A two-over-one response is game forcing except in competition where it shows ten points and promises a rebid. This is the same as for Standard American. As a result, one needs to know Standard American well before learning any new system.
The bidding: South, with 17 HCP’s, opens his five-card major with a One Heart bid. West has 12 HCP’s and a good six-card Spade suit and overcalls One Spade. His hand is too strong for a Two Spade bid. Furthermore, one does not pre-empt the auction with a four-card major or an opening hand unless partner is a passed hand.
North has nine HCP’s and a very good five-card suit so he bids Two Clubs. This is not game forcing, as it only shows ten points. The Queen Jack doubleton is not wasted as this is partner’s bid suit.
South has a big hand and jumps in clubs. He could splinter by making a Three Spade bid, showing four-card support, Spade shortness and extra values, but one does not splinter with a singleton honour.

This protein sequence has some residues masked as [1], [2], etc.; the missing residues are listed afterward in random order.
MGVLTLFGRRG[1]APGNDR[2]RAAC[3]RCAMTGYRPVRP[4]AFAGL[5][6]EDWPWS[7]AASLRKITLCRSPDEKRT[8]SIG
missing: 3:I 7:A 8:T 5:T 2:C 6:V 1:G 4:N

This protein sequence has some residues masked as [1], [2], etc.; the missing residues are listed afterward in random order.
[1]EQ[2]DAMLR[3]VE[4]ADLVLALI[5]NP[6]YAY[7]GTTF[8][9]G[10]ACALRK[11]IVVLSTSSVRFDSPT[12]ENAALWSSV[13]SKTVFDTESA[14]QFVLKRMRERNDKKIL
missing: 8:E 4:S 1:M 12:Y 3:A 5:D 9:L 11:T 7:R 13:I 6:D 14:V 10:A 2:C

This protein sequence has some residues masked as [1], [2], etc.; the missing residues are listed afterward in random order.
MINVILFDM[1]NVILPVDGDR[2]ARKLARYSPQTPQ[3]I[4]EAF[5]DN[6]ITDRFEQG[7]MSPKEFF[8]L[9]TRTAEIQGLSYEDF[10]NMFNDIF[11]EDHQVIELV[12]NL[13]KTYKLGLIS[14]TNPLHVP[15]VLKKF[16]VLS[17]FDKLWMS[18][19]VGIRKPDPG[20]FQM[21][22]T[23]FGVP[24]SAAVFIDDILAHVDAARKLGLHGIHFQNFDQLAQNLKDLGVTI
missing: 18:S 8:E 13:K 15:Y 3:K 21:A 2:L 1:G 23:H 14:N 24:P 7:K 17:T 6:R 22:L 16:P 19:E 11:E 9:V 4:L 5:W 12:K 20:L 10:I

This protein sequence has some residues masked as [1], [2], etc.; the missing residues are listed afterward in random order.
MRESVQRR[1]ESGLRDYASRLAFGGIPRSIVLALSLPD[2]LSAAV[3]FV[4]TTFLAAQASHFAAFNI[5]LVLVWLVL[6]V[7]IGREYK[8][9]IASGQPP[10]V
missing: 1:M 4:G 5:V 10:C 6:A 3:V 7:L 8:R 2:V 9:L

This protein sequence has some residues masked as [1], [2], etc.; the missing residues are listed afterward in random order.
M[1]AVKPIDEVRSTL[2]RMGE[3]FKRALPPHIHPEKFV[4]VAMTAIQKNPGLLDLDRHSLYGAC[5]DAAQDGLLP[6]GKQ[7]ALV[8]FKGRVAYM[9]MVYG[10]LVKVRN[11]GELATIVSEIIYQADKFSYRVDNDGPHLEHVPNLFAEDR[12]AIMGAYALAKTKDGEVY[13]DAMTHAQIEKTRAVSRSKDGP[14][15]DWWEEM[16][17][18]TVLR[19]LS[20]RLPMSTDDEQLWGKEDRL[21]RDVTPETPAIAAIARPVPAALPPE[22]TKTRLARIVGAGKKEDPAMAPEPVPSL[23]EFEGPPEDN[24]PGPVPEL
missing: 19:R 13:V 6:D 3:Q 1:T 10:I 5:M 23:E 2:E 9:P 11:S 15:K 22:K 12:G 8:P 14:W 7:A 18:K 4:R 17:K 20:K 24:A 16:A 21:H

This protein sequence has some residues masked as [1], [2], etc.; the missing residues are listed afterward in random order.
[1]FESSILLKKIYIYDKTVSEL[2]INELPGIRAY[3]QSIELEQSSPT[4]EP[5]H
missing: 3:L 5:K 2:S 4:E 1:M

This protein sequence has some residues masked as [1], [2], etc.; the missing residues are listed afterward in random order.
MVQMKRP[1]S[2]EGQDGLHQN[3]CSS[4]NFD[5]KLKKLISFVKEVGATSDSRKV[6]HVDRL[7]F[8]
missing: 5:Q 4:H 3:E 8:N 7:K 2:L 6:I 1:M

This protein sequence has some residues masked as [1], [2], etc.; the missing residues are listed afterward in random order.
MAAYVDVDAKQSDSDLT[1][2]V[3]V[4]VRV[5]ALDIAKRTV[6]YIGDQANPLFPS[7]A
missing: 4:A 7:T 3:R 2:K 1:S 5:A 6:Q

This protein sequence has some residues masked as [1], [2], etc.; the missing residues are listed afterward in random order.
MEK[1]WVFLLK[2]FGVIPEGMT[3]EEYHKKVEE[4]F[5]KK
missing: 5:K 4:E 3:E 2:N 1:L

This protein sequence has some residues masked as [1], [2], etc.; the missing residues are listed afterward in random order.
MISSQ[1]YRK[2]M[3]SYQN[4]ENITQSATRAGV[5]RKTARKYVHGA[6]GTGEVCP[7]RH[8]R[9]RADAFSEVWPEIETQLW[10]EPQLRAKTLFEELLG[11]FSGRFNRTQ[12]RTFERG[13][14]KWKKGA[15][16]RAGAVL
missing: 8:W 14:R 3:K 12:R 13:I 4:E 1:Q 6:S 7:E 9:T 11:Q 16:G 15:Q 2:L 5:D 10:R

North chooses a Four Heart contract instead of Five Clubs. The two heart honours should prove useful. Four Hearts scores better and is one level lower.
The Play: West leads the Queen of Spades asking partner to drop the Jack or give count. East obliges and drops the Jack. West knows he can safely play Spades without losing a trick.
Declarer draws trump and then plays clubs. West wins the ace and returns a Spade. Declarer ruffs with his last trump, and to play it smart, he cashes the Diamond Ace. West likely has the King, and declarer makes sure he does not lose the diamond finesse to a singleton King. West is marked with this King because East could not muster a simple Spade raise. Declarer makes +680.
If declarer takes the diamond finesse without paying attention to the bidding, he will be down. To play it safe and make 11 tricks, he takes five Hearts, four Clubs, one Spade and one Diamond. When he takes the Diamond Ace, he gets a 12th trick.